My child needs to take medication during the school day. Can the school nurse administer the medication?
If your child requires medication during the school day, the school nurse will administer the medication if the following requirements are met:
All medications will be kept in the school health office in a locked cabinet.
May my child carry his/his/her own medication?
Only students with self-administration orders on file are allowed to have medication in their possession. Self-administration of medication is granted to students only when the physician and parent/guardian have completed and returned a signed authorization form.
What happens to my child’s medications at the end of the school year?
All medications need to be picked up by an adult by the last day of school. School policy states that any medications left after that time will be destroyed.
*Please note that at the beginning of each school year new medication forms need to be filled out by parents/physician and new medication will need to be provided.
What health office forms are required for my child to enter the school district?
If your child is entering the school district for the first time (regardless of what grade) or transferring from another school district, it is required that a Physical Examination Form be filled out prior to entering school. Please note that all immunization must be up-to-date as well.
Once the Physical Examination Form is received, it is recommended (not mandated) that your child receive yearly physician examinations and the health office be provided with an updated form.
My child has been sick. How do I know if he/she can return to school?
If your child has any of the following symptoms, please consider his/his/her health and the health of other students in your decision to keep your child home from school.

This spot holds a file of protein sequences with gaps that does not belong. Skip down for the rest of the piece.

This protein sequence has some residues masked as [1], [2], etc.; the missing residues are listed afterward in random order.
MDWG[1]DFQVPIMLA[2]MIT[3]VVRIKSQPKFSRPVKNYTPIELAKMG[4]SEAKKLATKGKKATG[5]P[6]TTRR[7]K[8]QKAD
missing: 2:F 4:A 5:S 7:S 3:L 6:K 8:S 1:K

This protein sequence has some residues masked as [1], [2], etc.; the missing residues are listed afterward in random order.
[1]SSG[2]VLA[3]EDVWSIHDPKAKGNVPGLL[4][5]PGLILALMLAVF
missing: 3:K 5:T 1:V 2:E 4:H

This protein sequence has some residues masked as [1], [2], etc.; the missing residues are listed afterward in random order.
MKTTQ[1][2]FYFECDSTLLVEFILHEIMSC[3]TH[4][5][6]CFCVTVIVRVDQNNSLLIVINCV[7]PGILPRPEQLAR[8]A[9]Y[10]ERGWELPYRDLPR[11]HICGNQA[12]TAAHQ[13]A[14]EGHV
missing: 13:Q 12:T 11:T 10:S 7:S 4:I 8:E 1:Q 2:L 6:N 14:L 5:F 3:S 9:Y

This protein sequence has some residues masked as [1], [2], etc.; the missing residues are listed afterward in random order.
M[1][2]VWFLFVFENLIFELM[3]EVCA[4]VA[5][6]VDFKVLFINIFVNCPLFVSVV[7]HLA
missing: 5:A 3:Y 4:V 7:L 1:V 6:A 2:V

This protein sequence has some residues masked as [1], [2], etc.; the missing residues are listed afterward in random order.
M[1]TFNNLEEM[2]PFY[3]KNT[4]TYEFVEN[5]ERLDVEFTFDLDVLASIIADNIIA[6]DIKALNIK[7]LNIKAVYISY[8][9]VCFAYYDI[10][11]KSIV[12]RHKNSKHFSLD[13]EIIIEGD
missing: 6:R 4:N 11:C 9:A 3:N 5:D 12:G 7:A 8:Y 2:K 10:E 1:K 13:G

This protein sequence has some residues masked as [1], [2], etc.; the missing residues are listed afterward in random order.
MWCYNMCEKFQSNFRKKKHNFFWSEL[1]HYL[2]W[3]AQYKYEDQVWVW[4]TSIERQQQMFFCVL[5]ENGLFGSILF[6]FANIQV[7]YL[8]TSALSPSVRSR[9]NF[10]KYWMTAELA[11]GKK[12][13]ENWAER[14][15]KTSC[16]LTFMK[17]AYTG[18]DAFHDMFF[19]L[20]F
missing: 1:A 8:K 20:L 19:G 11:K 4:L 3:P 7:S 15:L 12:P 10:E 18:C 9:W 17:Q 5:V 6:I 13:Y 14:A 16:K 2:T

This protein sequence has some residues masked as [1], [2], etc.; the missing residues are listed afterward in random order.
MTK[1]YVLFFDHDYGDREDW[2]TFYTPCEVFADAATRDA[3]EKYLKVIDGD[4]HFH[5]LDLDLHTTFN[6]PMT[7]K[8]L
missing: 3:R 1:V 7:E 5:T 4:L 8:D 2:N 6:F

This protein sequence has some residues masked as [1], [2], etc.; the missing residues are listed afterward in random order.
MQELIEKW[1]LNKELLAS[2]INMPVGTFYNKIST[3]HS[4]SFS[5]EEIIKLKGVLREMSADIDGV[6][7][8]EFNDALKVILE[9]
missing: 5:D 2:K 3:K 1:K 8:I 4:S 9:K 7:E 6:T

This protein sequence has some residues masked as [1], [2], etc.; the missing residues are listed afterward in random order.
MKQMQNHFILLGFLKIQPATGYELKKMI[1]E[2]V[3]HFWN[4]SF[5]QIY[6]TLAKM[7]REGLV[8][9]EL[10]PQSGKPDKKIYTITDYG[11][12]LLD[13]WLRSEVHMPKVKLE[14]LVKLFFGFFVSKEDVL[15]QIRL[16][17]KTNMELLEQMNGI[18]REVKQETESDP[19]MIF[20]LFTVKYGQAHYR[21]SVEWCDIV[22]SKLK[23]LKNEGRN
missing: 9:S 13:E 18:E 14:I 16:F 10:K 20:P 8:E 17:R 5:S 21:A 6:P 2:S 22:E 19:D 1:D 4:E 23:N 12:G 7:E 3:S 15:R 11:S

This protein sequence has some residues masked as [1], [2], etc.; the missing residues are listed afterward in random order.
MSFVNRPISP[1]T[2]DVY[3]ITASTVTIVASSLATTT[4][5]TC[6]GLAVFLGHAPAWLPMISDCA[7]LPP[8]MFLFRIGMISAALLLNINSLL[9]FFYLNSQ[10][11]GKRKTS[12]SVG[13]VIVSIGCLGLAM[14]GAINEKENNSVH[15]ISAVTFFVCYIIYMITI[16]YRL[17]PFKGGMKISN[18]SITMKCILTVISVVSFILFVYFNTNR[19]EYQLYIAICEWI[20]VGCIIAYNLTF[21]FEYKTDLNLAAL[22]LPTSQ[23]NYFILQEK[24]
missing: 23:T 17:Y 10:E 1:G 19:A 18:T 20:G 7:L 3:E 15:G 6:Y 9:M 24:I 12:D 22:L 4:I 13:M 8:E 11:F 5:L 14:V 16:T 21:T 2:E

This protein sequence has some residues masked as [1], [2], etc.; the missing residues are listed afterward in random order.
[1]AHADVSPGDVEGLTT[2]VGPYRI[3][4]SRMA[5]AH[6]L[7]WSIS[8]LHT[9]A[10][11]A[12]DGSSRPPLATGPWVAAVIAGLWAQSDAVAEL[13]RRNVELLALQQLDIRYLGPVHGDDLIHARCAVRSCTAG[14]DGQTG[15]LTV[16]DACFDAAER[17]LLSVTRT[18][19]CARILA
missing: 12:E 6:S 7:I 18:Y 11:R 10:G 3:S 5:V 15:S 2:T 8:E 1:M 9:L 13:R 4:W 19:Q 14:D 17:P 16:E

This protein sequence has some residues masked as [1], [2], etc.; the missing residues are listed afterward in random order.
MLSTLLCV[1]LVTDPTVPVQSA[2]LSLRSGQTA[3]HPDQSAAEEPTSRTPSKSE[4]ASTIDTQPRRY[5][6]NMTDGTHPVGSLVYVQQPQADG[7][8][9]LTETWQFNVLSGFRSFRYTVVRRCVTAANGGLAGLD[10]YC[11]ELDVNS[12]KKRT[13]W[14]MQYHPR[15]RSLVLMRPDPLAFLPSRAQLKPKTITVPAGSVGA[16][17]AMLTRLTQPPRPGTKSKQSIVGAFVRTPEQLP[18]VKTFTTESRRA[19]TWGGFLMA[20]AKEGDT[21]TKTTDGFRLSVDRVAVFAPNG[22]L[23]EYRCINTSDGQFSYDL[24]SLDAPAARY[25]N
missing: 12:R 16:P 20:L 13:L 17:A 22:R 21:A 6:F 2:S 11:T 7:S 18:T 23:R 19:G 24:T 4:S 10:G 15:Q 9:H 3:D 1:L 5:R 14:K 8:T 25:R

What are some healthy habits for my child?
Hands on. Adopting good hand-washing habits is the best way to avoid illness. Teach your child to rub his/her hands for at least 20 seconds with soap and warm water before eating and after using the restroom and playing outside.
Cover up. Teach your child to sneeze and cough into a tissue or the inside of his/her elbow to keep infectious droplets from spraying into the air and making other kids sick.
Home works. Most kids catch colds or flu from an under-the-weather classmate. Give your child the rest they need and his/her classmates a break by keeping them home when they don’t feel well.
Lighten up. Carrying a backpack shouldn't be a workout for your child. Pack the bag as lightly as possible, with heavier items in the center compartment. The load should never be more than 10% to 20% of his/her body weight.
What is the best way to prevent my child from picking up an illness at school?
It's important to teach kids to wash their hands before eating and after playing outside and using the restroom. Hand washing is one of the best ways to prevent illness. If parents enforce that at home, we'll reinforce it at school. Talk to your kids about covering their mouths with a tissue when they cough and sneeze. Also, the CDC recommends the flu vaccine for kids ages 6 months and older. www.webmd/parenting.com
Do I have to notify the school nurse if my child has an injury, activity restrictions or going to have surgery?
Yes. Please notify the nurse as soon as possible so special arrangements/accommodations can be made for these situations. Also, medical clearance may be needed from their physician prior to returning to school.
Please feel free to call the nurse with any questions.